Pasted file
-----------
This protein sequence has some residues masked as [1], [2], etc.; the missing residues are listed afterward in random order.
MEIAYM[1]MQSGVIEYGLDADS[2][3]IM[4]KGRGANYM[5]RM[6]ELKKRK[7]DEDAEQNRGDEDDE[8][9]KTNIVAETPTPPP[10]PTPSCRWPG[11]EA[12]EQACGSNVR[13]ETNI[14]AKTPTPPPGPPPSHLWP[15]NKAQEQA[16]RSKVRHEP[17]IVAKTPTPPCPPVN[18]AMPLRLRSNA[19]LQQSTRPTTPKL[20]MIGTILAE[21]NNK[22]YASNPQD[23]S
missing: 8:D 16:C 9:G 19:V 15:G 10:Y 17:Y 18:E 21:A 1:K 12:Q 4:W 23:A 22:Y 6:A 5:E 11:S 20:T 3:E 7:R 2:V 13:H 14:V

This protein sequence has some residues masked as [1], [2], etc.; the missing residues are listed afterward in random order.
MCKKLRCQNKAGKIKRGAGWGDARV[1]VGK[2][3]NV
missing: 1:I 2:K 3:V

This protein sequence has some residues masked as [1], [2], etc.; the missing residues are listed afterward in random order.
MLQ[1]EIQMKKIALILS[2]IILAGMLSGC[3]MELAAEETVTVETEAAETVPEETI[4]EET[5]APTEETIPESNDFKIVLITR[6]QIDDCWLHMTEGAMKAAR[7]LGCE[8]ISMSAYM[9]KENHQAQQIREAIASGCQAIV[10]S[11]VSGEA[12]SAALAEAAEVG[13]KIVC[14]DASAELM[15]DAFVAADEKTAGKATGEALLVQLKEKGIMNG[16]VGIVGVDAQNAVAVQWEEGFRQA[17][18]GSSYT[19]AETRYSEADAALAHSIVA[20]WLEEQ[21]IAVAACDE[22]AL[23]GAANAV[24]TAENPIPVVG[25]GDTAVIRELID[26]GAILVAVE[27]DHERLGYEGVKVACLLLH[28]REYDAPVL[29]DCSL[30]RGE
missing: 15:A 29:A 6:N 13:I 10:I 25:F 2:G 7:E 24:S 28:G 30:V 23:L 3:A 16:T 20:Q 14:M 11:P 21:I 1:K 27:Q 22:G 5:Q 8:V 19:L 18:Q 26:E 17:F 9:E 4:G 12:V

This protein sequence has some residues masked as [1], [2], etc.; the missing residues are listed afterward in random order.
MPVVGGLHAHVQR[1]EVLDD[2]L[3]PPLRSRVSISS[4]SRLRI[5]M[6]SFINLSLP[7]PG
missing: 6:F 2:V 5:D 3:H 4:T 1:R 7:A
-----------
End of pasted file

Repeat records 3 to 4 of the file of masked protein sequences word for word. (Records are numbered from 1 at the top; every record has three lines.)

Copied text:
This protein sequence has some residues masked as [1], [2], etc.; the missing residues are listed afterward in random order.
MLQ[1]EIQMKKIALILS[2]IILAGMLSGC[3]MELAAEETVTVETEAAETVPEETI[4]EET[5]APTEETIPESNDFKIVLITR[6]QIDDCWLHMTEGAMKAAR[7]LGCE[8]ISMSAYM[9]KENHQAQQIREAIASGCQAIV[10]S[11]VSGEA[12]SAALAEAAEVG[13]KIVC[14]DASAELM[15]DAFVAADEKTAGKATGEALLVQLKEKGIMNG[16]VGIVGVDAQNAVAVQWEEGFRQA[17][18]GSSYT[19]AETRYSEADAALAHSIVA[20]WLEEQ[21]IAVAACDE[22]AL[23]GAANAV[24]TAENPIPVVG[25]GDTAVIRELID[26]GAILVAVE[27]DHERLGYEGVKVACLLLH[28]REYDAPVL[29]DCSL[30]RGE
missing: 15:A 29:A 6:N 13:I 10:I 25:F 2:G 7:E 24:S 28:G 30:V 23:L 3:A 16:T 20:Q 14:M 11:P 21:I 1:K 27:Q 22:G 5:Q 8:V 19:L 18:Q 26:E 17:F 9:E 4:G 12:V

This protein sequence has some residues masked as [1], [2], etc.; the missing residues are listed afterward in random order.
MPVVGGLHAHVQR[1]EVLDD[2]L[3]PPLRSRVSISS[4]SRLRI[5]M[6]SFINLSLP[7]PG
missing: 6:F 2:V 5:D 3:H 4:T 1:R 7:A